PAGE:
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Legends From Camp (Lawson Fusao Inada)

February 7, 2010

Technically, this book is a collection of poems. However, it’s more than that. It’s broken down into five different parts, each of which has its own cover photo and (prose) introduction. Each section revolves around a different theme, and within that section there are poems and short segments of prose. Inada has no rigorously-set style or form that he sticks to, but instead he varies from section to section. The third part (entitled “Jazz”) has the most definitive style, as its name implies. He takes his inspiration from jazz music, which contributes to both the content and the form of the poems in this section. Of course, you can see the influence of jazz music in other poems as well, but none so strongly as those in this section.

Another interesting thing about this collection is Inada’s focus on the intersections between different ethnicities. He grew up in Fresno, California, and he makes a point to bring up the fact that the biggest racial divide is the one between “affluent white” and “other” several times. At one point, he writes, “Fresno doesn’t mean much. Unless you happen to be of Armenian, Chinese, Japanese, Pilipino ancestry. Unless you happen to be Hmong–and 30,000 Hmong moved there recently. Unless you happen to be German, Italian. Unless you happen to be Chicano, African American, an Okie–then Fresno rings bells in your family. Unless you happen to be one of many “people of the land” (33). This idea comes up again and again throughout the collection. Inada also spends a significant amount of time linking the Japanese who were interned during World War II and the Native Americans (it’s the seizure of land and rights that makes this a strong connection, as well as the fact that many of the Japanese internment camps were apparently on American Indian reservations).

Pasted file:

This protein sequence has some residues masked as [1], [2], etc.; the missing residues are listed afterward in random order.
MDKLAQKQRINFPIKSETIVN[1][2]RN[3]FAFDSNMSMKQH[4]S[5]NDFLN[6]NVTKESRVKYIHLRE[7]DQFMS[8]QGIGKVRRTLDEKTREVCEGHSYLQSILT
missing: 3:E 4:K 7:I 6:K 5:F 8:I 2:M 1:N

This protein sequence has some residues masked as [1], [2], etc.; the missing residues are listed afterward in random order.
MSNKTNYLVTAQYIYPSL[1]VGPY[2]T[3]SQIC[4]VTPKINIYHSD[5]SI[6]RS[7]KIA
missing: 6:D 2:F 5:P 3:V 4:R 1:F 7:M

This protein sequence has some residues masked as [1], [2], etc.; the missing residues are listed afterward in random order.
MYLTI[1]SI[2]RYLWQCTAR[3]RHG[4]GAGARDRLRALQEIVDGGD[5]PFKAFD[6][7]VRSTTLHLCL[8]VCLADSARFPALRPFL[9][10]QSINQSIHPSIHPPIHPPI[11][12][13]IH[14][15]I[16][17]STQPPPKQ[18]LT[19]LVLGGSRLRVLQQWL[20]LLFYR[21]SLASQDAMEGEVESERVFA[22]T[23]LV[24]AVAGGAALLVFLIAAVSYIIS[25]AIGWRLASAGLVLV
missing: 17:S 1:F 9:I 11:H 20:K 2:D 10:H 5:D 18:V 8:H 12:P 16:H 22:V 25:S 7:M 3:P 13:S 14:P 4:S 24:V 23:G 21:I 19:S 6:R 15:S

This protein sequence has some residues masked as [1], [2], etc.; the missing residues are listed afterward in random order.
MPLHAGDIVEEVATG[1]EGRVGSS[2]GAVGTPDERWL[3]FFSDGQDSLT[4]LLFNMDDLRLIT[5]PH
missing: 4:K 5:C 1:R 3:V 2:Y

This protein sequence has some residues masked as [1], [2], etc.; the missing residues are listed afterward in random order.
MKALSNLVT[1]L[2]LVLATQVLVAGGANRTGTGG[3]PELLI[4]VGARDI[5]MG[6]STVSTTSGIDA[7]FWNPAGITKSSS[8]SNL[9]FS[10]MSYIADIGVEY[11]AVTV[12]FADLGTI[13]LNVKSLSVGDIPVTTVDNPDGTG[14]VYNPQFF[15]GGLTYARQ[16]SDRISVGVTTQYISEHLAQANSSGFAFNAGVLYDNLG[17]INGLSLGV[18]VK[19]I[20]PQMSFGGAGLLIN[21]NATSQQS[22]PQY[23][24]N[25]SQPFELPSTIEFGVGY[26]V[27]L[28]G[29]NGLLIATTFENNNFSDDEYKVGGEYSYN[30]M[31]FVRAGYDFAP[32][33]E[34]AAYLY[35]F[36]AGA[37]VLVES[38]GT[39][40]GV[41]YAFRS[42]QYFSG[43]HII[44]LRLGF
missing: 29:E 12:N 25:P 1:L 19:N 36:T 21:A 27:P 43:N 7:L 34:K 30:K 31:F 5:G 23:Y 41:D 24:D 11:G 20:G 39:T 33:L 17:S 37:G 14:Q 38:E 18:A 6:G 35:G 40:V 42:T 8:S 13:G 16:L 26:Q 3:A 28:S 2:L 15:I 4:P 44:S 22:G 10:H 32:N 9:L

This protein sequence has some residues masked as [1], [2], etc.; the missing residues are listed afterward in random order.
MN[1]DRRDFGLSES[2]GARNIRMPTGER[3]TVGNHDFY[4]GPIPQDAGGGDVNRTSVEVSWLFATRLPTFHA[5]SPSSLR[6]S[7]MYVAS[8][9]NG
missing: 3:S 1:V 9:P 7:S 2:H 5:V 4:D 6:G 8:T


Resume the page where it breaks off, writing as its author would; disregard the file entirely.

This collection started out exploring Inada’s past, and his life in the internment camps and Fresno. It moves mostly chronologically throughout his life, ending up with his life in Oregon (where he’s been a professor since 1966) and his performance poetry. The sectional divisions allow him to change the style and theme of his poems significantly as he progresses through his life. In some ways, the poems from the end of the collection don’t seem very related to the poems from the beginning of the collection…which makes sense, since they cover parts of his life from at least 20 years after the early parts of the novel. I like the way the collection evolves, and it’s interesting to experience highlights of his life through a variety of styles and forms.

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